Merrill Lynch adds social impact portfolios to platform

Client demand leads wirehouse to create multi-asset vehicles that reflect investors' values

Jun 15, 2015 @ 12:53 pm

By Liz Skinner

Bank of America Merrill Lynch has expanded its lineup of social impact investing offerings, creating new portfolios for clients who want to align their assets with their values.

The firm's platform now includes five of these portfolios made up of mutual funds and exchange-traded funds. Each portfolio will have six to eight investments, with conservative portfolios including more fixed income and aggressive ones more equity, said Kim Paris, impact investing director for Merrill Lynch.

Merrill Lynch's 14,000 advisers previously had mostly single-asset investments to offer clients who increasingly want to put their capital to work in ways that return more than just financial gains. Some separately-managed accounts also are available from U.S. Trust, according to the firm.

“Clients are telling us they want their portfolios to reflect their values and help improve the world they live in,” said Andy Sieg, head of Global Wealth and Retirement Solutions for Merrill Lynch. “We have made impact investing a strategic priority and will bring clients innovative solutions that help them promote positive social change.”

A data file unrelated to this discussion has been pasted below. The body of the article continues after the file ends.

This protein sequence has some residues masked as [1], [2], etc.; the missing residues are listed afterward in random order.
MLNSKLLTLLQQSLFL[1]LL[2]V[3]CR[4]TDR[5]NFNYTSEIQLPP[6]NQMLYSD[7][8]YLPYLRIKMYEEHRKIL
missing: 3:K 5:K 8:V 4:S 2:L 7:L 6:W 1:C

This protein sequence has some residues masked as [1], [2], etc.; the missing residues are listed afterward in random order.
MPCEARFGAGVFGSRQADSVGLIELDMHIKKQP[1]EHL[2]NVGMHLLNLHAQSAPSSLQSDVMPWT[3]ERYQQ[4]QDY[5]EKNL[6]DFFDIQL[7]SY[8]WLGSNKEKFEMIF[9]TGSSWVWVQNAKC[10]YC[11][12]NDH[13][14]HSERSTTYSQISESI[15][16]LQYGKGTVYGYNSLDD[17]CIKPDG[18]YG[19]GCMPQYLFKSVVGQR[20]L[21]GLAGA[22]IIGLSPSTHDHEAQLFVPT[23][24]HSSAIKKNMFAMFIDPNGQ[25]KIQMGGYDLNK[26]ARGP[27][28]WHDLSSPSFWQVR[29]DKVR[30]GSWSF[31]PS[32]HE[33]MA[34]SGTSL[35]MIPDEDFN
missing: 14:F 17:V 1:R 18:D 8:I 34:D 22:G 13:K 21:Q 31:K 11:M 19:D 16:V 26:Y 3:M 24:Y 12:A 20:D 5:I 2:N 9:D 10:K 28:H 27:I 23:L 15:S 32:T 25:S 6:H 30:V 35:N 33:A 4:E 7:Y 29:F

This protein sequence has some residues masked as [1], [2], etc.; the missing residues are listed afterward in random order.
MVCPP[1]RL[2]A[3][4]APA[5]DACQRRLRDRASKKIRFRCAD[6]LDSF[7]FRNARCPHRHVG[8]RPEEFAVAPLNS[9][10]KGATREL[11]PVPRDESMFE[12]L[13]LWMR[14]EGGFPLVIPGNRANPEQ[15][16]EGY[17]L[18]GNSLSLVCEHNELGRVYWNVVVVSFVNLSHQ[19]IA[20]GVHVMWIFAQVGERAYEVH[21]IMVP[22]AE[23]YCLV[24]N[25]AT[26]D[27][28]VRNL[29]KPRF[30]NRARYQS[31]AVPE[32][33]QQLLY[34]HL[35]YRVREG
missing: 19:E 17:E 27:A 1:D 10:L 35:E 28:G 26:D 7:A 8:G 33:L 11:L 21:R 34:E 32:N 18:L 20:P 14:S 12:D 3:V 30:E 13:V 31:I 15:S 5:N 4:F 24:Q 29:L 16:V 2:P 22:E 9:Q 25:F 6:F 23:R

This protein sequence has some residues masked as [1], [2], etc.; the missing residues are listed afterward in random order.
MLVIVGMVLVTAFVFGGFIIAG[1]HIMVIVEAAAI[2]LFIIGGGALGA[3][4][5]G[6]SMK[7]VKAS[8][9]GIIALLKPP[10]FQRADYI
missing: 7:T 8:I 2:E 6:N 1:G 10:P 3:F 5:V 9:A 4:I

(More: Why it's time to believe the hype behind ESG investing)

Advisers report more and more clients are asking to link their capital and their global concerns, leading wirehouses, custodians and many independent broker-dealers to create impact investment platforms. The offerings are becoming more robust as more products are created for the space.

For example, BlackRock announced in February it was creating a unit to bring together all of its values-based investment strategies.

Merrill Lynch, which has $2 trillion in assets under management, said it will provide detailed reports on the investments held within the portfolios to help advisers evaluate along with clients whether they are putting their capital to work in the right place.

The reports will compare performance to traditional benchmarks — not those focused on environmental, social and governance characteristics — so clients and advisers can judge the impact investments against something they understand and are familiar with, Ms. Paris said.

As is the goal with impact investing, the new portfolios seek to offer a competitive return along with having a positive influence.

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